Saddle up boys and girls. It’s Bill Nye the Science Guy time. Hop on this Magic School Bus and we’ll take a trip through the…um…Sesame Street.
Sorry, I ran out of educational children’s TV shows and my lead-in kind of suffered for it. But that’s alright; today we’re going to get into some sciencey stuff about tannins.
“Tannin” is derived from the Latin word “Tannin” which is roughly translated to mean “Griffey for President!” but scholars maintain different interpretations on this fact. Also, there’s some debate on the validity of the word “fact” in the previous sentence.
Boring Definition Ahead: Tannins are astringent, bitter plant polyphenols that either bind and precipitate or shrink proteins and various other organic compounds including amino acids and alkaloids. The astringency from the tannins is what causes the dry and puckery feeling in the mouth when you drink red wine. Likewise, the destruction or modification of tannins with time plays an important role in the aging of wine and the ripening of fruit.
Wow…okay I have no clue what the Encyclopedia Britannica entry I just regurgitated for you actually means…there were a lot of big words in there. In retrospect, my translation of “tannin” may have been a little off as well. I think it’s time we go to the expert: Mom (aka Paula Shively, owner of DeVine Wines and Wine Bar). It was a very enlightening conversation.
Editor’s Note: Some of the details of this conversation may have been altered…like the fact that it actually happened and wasn’t just an email she sent that Kevin formatted to look like a conversation because he’s too lazy to write anything original.
Kevin: Hi Mom.
Mom: Hi Kev (she calls me Kev).
Kevin: Drop some tannin knowledge on me.
Mom: Well you’re pretty smart, I’m sure you know almost everything about anything, but I’ll do what I can.
Kevin: It’s true, nothing you say will be new to me. I’m a wine expert…but the other people out there need to learn too, and I’m not so smug that I don’t want to help them along their journey as well.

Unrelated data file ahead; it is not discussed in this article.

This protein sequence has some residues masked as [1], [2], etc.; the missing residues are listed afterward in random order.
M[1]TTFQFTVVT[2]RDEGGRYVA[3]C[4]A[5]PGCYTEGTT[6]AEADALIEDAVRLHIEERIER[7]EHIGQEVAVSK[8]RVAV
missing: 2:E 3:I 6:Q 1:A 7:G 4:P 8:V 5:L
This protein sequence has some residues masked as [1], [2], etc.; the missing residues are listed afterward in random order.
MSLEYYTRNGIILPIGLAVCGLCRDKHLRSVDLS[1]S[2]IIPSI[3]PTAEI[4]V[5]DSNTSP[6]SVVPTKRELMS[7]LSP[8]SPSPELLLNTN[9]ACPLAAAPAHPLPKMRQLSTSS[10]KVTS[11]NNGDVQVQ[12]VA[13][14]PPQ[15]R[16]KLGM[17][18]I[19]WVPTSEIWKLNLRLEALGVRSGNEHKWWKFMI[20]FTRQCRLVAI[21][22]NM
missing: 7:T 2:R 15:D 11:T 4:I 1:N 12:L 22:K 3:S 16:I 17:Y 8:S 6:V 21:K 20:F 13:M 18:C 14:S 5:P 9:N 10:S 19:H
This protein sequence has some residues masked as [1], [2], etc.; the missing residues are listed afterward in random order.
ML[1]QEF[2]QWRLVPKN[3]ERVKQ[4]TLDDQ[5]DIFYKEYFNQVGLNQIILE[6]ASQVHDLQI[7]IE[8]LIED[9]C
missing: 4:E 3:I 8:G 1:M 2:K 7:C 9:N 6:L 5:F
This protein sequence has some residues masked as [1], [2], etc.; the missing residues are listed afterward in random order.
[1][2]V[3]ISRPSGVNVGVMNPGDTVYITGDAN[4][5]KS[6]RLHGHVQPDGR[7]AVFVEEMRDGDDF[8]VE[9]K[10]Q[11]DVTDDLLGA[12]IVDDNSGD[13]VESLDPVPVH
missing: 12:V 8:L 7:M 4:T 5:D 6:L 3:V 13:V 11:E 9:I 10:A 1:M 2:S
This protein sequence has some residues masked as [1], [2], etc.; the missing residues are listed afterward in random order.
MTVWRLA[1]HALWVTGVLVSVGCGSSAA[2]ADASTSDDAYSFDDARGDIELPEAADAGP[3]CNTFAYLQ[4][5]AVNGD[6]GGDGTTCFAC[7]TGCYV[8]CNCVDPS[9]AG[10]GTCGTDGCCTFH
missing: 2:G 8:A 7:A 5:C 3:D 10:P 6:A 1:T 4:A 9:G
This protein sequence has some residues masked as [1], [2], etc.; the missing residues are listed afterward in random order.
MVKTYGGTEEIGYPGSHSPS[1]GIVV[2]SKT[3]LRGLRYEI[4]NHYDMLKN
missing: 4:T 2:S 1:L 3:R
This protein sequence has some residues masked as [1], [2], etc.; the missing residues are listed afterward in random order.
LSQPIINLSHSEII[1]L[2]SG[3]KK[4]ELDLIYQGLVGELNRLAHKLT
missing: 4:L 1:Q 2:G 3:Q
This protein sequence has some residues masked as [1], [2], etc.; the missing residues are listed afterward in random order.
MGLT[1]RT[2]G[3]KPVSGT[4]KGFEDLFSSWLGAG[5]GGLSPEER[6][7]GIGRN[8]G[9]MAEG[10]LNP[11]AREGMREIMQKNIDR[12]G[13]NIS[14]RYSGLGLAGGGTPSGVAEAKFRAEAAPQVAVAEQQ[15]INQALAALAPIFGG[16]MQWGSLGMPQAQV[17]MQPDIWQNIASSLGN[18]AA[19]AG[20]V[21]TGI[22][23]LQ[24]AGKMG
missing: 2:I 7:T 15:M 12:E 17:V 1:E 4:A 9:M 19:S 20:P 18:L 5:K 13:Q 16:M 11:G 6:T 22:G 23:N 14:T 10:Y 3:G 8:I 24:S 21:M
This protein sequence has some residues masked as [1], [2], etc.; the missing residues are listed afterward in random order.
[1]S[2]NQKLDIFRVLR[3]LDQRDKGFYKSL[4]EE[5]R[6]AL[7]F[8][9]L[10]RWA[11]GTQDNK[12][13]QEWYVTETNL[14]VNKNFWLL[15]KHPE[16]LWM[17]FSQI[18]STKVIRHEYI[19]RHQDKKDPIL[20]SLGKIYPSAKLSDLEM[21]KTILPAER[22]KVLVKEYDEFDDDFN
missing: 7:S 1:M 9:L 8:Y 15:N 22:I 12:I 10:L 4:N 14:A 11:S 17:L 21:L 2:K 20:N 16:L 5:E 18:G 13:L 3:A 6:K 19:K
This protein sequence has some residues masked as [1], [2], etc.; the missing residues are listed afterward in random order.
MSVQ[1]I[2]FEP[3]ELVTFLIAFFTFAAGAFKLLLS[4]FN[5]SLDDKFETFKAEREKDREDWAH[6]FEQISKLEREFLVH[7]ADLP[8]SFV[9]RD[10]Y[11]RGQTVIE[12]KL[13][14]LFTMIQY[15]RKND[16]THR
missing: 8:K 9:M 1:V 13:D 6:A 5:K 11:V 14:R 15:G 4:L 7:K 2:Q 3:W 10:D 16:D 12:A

Mom: How courageous and selfless of you. And just so you know, you’re like the best son ever. Way cooler than your brothers.
Kevin: I know, but I this isn’t about me. This is about tannins. Tell me a little about them.
Mom: Tannin, as you know is a natural substance found in the skins, stems and seeds of all grapes. How much of the tannin is found in a particular bottle of wine depends on the winemaker.
Kevin: Interesting, tell me more. What affects the tannin levels of a wine?
Mom: Tannin levels are affected by several things: how the grapes are crushed/pressed and de-stemmed can make a huge difference. Grapes that are very gently pressed or de-stemmed by hand will have lower levels of tannin, while grapes that are pressed/crushed hard or with machinery tend to have higher levels of tannin. Grapes that are left in contact with the skins for a longer time during the winemaking process will have higher levels of tannin. Oak barrels will impart some tannin as well, so longer barrel aging will create higher tannin levels. Winemakers experiment with each of these aspects in order to find the right levels for the wine they are creating.
Kevin: How can I tell when a wine is especially tannic?
Mom: We recognize tannin in wine by the way it makes our mouth pucker and feel dried out, even though we have wine in our mouth. If you have ever had strong tea you get the same sensation, because tea has tannin. Bite into a grape seed and you get that bitter, astringent taste. That’s tannin. Chew on apple skin – same thing.
Kevin: Wow. Does tannin do anything positive for a wine?
Mom: Yes. Tannin adds structure and texture to a wine – and higher levels of tannin will tend to help a wine age for longer periods than a low tannin wine. Winemakers who want their wine to age for several years know that they need a good tannin structure to hold the wine. Over the years the tannin will soften and mellow. That’s why, when you have the pleasure of tasting a bottle that has aged for a long time, it is usually so silky and soft.
Kevin: So, with all that info, what would you say is the consensus on tannic wines? Do people love them or hate them?
Mom: Some wine enthusiasts love high tannin levels in their wine. They love the feel in their mouth when the tannin is high. Others don’t care for this taste at all. That’s the beauty of wine – its so personal.
Kevin: Wow, the people who don’t know as much as me probably learned a ton there! Thanks Mom!
Mom: No, thank you Kevin. You’re truly an inspiration to us all.
If you have tannin or other wine related questions, feel free to email me at Kevin@de-vinewines.com or just post it to the facebook fan page.